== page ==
The Iranian protest movement is using social media in innovative ways to organize and get their message across. In this June 9 photo, a supporter of Mir Hossein Mousavi films an election rally. - Spiegel Online
The exigencies of the continuing crisis in Iran have eclipsed the importance of traditional media institutions virtually overnight.
Because of a frightened theocracy's police controls and its effectiveness in blocking both access to and the filing of news, the role for television, radio and newspaper news reporting during the unraveling of one of the most important stories of the decade has fallen into a new category: In the telling of the story the traditional news organizations now occupy a middle position, in time and distance, somewhere between actual news reporting and what we will eventually find in the accounts of historians.
We have all become the reporters, in a gradual development whose significance is made clear and dramatic in the way in which we are learning about what is going on in the streets and homes of Iran this month, where it is new media which is keeping a popular revolution alive. Long live new media!
The impotence of old media may look like merely the consequence of a single emergency, but at the moment it's an emergency without a denouement. Also, because there are certain to be others like it, and because our social media tools are only going to become more accessible and more ubiquitous, it's looking like an impotence from which it may never completely emerge.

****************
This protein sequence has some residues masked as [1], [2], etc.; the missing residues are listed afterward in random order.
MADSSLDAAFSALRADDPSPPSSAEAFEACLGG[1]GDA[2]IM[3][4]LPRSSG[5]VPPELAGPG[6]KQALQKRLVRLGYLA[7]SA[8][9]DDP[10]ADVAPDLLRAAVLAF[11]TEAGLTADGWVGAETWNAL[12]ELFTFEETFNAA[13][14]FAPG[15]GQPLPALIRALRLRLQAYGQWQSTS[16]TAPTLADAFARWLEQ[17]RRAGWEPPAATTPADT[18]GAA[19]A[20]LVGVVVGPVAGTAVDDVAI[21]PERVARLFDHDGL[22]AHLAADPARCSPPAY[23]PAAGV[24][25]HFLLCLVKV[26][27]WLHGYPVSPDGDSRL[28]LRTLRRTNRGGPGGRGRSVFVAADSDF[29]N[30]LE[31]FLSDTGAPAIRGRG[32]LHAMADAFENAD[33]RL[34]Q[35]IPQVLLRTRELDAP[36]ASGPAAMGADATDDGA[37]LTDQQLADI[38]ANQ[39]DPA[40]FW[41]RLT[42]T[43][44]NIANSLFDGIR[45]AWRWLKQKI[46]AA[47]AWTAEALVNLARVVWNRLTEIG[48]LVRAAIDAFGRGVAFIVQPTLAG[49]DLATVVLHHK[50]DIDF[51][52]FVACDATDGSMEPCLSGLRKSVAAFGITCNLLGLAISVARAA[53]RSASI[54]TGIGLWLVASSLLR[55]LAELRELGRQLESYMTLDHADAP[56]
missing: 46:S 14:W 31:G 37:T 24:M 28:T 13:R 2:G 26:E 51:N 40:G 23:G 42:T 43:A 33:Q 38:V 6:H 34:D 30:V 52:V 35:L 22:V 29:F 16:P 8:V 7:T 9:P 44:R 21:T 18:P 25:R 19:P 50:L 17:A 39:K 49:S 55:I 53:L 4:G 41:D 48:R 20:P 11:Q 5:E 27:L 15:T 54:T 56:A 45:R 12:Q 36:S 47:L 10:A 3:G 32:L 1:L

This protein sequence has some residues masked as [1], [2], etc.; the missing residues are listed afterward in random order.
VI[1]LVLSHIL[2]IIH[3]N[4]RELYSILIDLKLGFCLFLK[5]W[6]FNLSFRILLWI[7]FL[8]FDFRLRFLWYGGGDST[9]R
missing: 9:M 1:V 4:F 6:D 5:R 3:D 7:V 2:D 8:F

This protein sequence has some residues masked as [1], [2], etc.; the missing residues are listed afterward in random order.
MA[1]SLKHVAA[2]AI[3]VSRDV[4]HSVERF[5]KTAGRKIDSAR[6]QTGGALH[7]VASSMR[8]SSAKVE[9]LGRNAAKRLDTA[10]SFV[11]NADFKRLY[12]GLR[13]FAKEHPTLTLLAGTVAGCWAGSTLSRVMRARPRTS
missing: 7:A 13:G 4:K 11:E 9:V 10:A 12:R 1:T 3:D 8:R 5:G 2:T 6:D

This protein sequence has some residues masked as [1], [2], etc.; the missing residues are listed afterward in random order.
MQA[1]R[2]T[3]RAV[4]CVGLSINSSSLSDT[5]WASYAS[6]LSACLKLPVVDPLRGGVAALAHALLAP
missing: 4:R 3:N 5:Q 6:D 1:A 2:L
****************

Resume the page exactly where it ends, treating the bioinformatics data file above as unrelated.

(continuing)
Together with the many past and continuing criminal failures of our news establishments and my excitement in watching the human and technological drama of a growing popular role in creating and reporting the news, I have to balance my treasuring a modest early experience in print journalism and my enduring pleasure in reading the best work of journalists published in hard copy. For that reason I have complex feelings while watching what may be the imminent demise of these hoary, once-great institutions which are already-so distressed: It's pretty sad, and I confess to feeling embarrassed for all of us when I read postings, on the BBC, the New York Times or the Guardian sites for instance, apologizing for not being able to get a story from their own reporters and camera crews.
The television, radio and print news media may soon be left with merely a secondary role (if any) sifting, analyzing and commenting on information provided by outside and structurally independent reporters on the scene who are using the latest personal technology.
[image caption and otherwise uncredited image from Spiegel]